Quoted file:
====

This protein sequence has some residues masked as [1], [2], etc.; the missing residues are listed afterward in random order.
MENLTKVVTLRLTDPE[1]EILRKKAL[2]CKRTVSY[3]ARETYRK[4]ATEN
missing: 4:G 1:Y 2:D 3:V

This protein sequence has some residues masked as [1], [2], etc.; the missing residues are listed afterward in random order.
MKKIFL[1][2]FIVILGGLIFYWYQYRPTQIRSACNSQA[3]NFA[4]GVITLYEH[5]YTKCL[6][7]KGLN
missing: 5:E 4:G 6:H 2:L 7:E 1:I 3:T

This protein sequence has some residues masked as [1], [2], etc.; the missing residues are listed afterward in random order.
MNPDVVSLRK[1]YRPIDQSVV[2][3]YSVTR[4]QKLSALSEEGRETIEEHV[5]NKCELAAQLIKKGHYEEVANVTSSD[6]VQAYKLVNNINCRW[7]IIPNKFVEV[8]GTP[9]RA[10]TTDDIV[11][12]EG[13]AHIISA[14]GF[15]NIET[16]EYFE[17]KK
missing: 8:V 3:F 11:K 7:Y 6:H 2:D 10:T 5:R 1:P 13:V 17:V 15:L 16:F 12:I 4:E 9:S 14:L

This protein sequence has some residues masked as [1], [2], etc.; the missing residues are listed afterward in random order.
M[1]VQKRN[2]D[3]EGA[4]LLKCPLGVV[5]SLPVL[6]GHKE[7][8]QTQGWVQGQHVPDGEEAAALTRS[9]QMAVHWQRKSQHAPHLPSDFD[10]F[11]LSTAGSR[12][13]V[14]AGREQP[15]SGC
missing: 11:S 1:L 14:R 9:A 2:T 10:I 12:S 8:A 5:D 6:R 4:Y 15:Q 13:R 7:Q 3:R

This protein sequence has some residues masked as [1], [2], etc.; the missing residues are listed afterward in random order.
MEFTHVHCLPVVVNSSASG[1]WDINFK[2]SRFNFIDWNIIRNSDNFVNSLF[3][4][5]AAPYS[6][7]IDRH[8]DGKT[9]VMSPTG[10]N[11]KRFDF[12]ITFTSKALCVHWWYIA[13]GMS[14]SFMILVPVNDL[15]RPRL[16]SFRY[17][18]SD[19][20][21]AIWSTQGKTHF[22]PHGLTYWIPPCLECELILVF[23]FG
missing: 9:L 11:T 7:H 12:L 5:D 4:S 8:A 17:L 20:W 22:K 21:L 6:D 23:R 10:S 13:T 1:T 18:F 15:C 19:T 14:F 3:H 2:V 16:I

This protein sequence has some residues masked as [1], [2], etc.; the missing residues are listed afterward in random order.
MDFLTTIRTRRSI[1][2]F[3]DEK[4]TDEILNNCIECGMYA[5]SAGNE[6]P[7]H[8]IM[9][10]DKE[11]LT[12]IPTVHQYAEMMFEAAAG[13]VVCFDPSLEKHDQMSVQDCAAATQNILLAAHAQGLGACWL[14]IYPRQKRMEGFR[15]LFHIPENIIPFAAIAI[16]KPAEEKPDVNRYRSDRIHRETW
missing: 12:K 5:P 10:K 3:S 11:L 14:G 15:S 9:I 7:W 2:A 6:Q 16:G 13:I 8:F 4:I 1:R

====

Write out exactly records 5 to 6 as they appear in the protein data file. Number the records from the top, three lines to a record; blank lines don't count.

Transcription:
This protein sequence has some residues masked as [1], [2], etc.; the missing residues are listed afterward in random order.
MEFTHVHCLPVVVNSSASG[1]WDINFK[2]SRFNFIDWNIIRNSDNFVNSLF[3][4][5]AAPYS[6][7]IDRH[8]DGKT[9]VMSPTG[10]N[11]KRFDF[12]ITFTSKALCVHWWYIA[13]GMS[14]SFMILVPVNDL[15]RPRL[16]SFRY[17][18]SD[19][20][21]AIWSTQGKTHF[22]PHGLTYWIPPCLECELILVF[23]FG
missing: 9:L 11:T 7:H 12:L 5:D 4:S 8:A 17:L 20:W 22:K 21:L 6:D 23:R 10:S 13:T 1:T 18:F 15:C 19:T 14:F 3:H 2:V 16:I

This protein sequence has some residues masked as [1], [2], etc.; the missing residues are listed afterward in random order.
MDFLTTIRTRRSI[1][2]F[3]DEK[4]TDEILNNCIECGMYA[5]SAGNE[6]P[7]H[8]IM[9][10]DKE[11]LT[12]IPTVHQYAEMMFEAAAG[13]VVCFDPSLEKHDQMSVQDCAAATQNILLAAHAQGLGACWL[14]IYPRQKRMEGFR[15]LFHIPENIIPFAAIAI[16]KPAEEKPDVNRYRSDRIHRETW
missing: 12:K 5:P 10:K 3:S 11:L 14:G 15:S 9:I 7:W 2:A 6:Q 16:G 13:I 8:F 4:I 1:R